Her favourite books were Tasso, Atala and Paul et Virginie.
The panegyrics of Aldus Manutius require to be received with some caution, since he was given to exaggerating the merits of his friend, and uses almost the same language about a young Pole named Stanilaus Niegosevski; see John Black's Life of Torquato Tasso, ii.
Shortly after this, in 1564, Tasso was a student there, and was tried for writing a satirical poem.
The list of professors and alumni is long and illustrious, containing, among others, the names of Bembo, Sperone Speroni, Veselius, Acquapendente, Galileo, Pomponazzi, Pole, Scaliger, Tasso and Sobieski.
The calm beauty of Greek tragedy is seen in the new iambic version of Iphigenie auf Tauris (1787); the classicism of the Renaissance gives the ground-tone to the wonderful drama of Torquato Tasso (1790), in which the conflict of poetic genius with the prosaic world is transmuted into imperishable poetry.
Tasso, and the edition of the Schriften in which it was to appear, had still to be completed on his return from Italy; the Riimische Elegien, perhaps the most Latin of all his works, were published in 1795, and the Venetianische Epigramme, the result of the second visit to Italy, in 1796.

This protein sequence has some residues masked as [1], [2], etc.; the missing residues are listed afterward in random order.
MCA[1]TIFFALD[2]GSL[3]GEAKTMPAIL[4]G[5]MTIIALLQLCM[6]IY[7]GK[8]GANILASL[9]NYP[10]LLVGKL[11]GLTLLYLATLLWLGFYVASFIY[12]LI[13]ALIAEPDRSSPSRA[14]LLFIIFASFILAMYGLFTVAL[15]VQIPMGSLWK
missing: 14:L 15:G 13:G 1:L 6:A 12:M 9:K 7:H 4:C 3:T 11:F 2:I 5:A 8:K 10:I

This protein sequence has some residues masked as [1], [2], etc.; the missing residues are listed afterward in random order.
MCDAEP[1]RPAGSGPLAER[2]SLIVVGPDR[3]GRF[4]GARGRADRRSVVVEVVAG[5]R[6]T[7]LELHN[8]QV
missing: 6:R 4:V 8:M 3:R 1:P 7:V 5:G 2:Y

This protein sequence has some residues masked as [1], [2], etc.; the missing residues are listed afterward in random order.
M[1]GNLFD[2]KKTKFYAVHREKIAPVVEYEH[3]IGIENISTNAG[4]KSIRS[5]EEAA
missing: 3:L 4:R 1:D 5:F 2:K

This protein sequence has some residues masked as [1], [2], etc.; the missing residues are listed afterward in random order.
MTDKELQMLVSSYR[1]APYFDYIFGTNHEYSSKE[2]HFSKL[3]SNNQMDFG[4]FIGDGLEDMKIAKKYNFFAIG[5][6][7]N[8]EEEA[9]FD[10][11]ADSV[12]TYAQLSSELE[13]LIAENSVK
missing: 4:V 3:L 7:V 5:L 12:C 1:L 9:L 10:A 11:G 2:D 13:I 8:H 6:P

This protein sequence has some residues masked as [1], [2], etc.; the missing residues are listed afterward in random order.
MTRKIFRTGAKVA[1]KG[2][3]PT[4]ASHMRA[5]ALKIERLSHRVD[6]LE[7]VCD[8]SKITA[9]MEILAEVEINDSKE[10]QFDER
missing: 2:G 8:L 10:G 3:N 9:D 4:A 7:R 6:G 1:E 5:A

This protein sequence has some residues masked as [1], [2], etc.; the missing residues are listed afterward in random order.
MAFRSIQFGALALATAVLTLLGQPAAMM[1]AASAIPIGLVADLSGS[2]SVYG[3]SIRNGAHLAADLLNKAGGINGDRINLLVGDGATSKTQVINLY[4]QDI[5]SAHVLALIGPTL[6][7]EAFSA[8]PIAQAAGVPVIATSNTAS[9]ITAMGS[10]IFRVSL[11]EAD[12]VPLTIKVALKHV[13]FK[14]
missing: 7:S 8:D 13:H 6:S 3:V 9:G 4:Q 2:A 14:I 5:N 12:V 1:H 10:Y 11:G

Faust is Germany's most national drama, and it remains perhaps for the theatre of the future to prove itself capable of popularizing psychological masterpieces like Tasso and Iphigenie.
Kern, Goethes Tasso (1890); J.
Anna, where Tasso was confined during his attack of insanity (1579-1586).
He raised the glory of Ferrara to its highest point, and was the patron of Tasso and Guarini, favouring, as the princes of his house had always done, the arts and sciences.
Melodious, effective, readily intelligible, with a dash of the commonplace, Les Preludes, Tasso, Mazeppa and Fest-Kldnge bid for popularity.
His lyrics and his pastoral of Granida are strongly marked by the influence of Tasso and Sannazaro; his later tragedies belong more exactly to the familiar tone of his native country.
In Italian, collections of dialogues, on the model of;Plato, have been composed by Torquato Tasso (1 586), by Galileo (1632), by Galiani (1770), by Leopardi (1825), and by a host of lesser writers.
The subjects of most of his dramas were taken from Latin and Italian poets (Atalanta after Ovid, Lavinia after Virgil, Armida after Tasso); but at least in two dramas, Pavlimir and Tsaptislava, he displayed some originality, taking his themes from Servian national history.